The Current Outputs
XFP Laser Control and Digital Diagnostic IC has two current outputs. BIASSET is an analog current DAC output with 1.5mA maximum output; MODSET is an 8-bit current DAC with 1.2mA full-scale range. For this application, these DAC outputs must be at a voltage level between 0.7V and 3.0V.
This method uses an operational amplifier in a differential amplifier configuration to convert the BIASSET and MODSET current DACs to voltage outputs. Besides creating a voltage output, the circuit in Figure 1
effectively disables the DS1862's integrated APC loop by pulling current directly from the BMD pin. The circuit in Figure 2
converts the MODSET DAC to a voltage output with 1.09V full-scale range.
Figure 1. BIASSET current-to-voltage conversion circuit.
Figure 2. MODSET current-to-voltage conversion circuit.
Using a chip-scale packaged operational amplifier and 0201 resistors will provide the most compact solution. The MAX4233
is a two-channel operational amplifier available in 1.5mm x 2mm 10-bump UCSP™.
APCSET Voltage Calculation
The output voltage from the op amps shown in Figure 1 is calculated in Equations 1 and 2. Two DS1862 registers (APCc
<7:0> and APCf
<1:0>) adjust the current into the BIASSET pin.
Using the values shown in Figure 1, the maximum voltage into APCSET is 1.26V when the DAC current is 1.5mA.
The BMD output has an output impedance of up to 700Ω. In Figure 1, R1 must be < 180Ω so that the voltage at the DAC pin never falls below 0.7V.
To create a stable output voltage, the leakage current into the differential amplifier must be minimized. In Figure 1, the relationship of R2 >> R1 must be maintained to minimize the ratio of current into the differential amplifier versus the current from the BMD pin. As 39.2kΩ is more than 200 times larger than 150Ω, this satisfies the requirement. To further minimize offset and gain errors, 1% tolerance should be used.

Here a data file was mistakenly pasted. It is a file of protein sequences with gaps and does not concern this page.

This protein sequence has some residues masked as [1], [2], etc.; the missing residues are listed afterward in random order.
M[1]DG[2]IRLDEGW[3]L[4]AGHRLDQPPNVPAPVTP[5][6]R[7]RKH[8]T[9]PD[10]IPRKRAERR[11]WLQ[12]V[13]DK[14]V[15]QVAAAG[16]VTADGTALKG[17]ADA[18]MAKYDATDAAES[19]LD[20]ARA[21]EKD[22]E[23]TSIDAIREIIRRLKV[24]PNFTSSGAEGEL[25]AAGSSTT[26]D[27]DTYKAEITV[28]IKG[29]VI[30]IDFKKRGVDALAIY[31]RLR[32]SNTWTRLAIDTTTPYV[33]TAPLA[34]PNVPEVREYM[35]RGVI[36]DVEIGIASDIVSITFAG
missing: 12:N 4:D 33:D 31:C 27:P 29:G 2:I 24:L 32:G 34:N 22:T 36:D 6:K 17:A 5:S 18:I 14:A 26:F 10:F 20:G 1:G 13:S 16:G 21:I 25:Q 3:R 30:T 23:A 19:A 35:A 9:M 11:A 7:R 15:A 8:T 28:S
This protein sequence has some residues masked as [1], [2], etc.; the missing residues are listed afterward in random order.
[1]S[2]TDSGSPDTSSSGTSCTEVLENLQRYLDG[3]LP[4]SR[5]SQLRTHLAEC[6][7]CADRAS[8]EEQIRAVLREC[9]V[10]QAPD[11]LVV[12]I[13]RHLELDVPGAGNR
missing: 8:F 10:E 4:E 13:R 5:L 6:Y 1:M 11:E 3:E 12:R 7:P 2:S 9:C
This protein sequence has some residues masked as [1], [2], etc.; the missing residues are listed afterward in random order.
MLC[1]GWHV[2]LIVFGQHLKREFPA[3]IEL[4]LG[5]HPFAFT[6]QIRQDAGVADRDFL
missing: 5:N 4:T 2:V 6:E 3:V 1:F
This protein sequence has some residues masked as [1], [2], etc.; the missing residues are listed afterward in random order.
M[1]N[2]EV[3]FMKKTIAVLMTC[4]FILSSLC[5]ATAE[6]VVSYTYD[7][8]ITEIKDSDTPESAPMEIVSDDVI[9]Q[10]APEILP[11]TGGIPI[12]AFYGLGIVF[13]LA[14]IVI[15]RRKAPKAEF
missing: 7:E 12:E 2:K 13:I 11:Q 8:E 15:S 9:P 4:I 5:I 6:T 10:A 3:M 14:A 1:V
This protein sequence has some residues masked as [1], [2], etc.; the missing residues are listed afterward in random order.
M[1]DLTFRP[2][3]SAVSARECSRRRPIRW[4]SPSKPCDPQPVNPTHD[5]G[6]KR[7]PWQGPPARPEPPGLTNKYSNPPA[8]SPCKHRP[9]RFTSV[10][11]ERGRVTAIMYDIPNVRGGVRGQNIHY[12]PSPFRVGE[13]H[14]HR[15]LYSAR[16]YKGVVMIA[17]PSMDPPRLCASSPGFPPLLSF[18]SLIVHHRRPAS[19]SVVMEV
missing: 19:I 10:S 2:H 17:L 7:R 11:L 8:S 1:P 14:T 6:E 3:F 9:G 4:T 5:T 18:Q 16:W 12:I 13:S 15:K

MODSET Voltage Calculation
The output voltage from the operational amplifier shown in Figure 2 is calculated in Equation 3.
Using the values shown in Figure 2, the maximum voltage into MODSET is 1.09V. To minimize offset and gain errors, 1% tolerance should be used. Further, R1 must be selected so that the voltage at the DAC pin never falls below 0.7V. If VCC2
is 1.8V, this is achieved by selecting R1 < 825Ω.
Using an operational amplifier in a chip-scale package and 0201 resistors will provide the most compact solution. The MAX4233
, a two-channel operational amplifier available in 1.5mm by 2mm, 10-bump UCSP, would suit the application well.
Tx Power-Monitoring Considerations
Some applications require monitoring Tx power. That application cannot be achieved by using the circuit in Figure 1, because BIASSET must be connected to BMD through a resistor. With BMD used in this manner, the laser's monitor diode cannot be connected to the DS1862. Therefore, another device must be used to apply a voltage to the laser driver's APCSET pin.
The circuit in Figure 3
illustrates one approach. This circuit uses the DS1855
digital potentiometer to set the voltage on the laser driver's APCSET pin. Pin H0 of the DS1855 is connected to the laser driver's voltage reference (VREF
). In this circuit, the laser's monitor diode can be connected to the DS1862's BMD pin in either sink or source mode.
Figure 3. BIASSET current-to-voltage conversion circuit.
A small, simple circuit can be implemented to convert the DS1862's current DAC outputs into voltage outputs. Where Tx power monitoring is required, one option uses the DS1855 digital potentiometer in combination with the laser driver's reference output.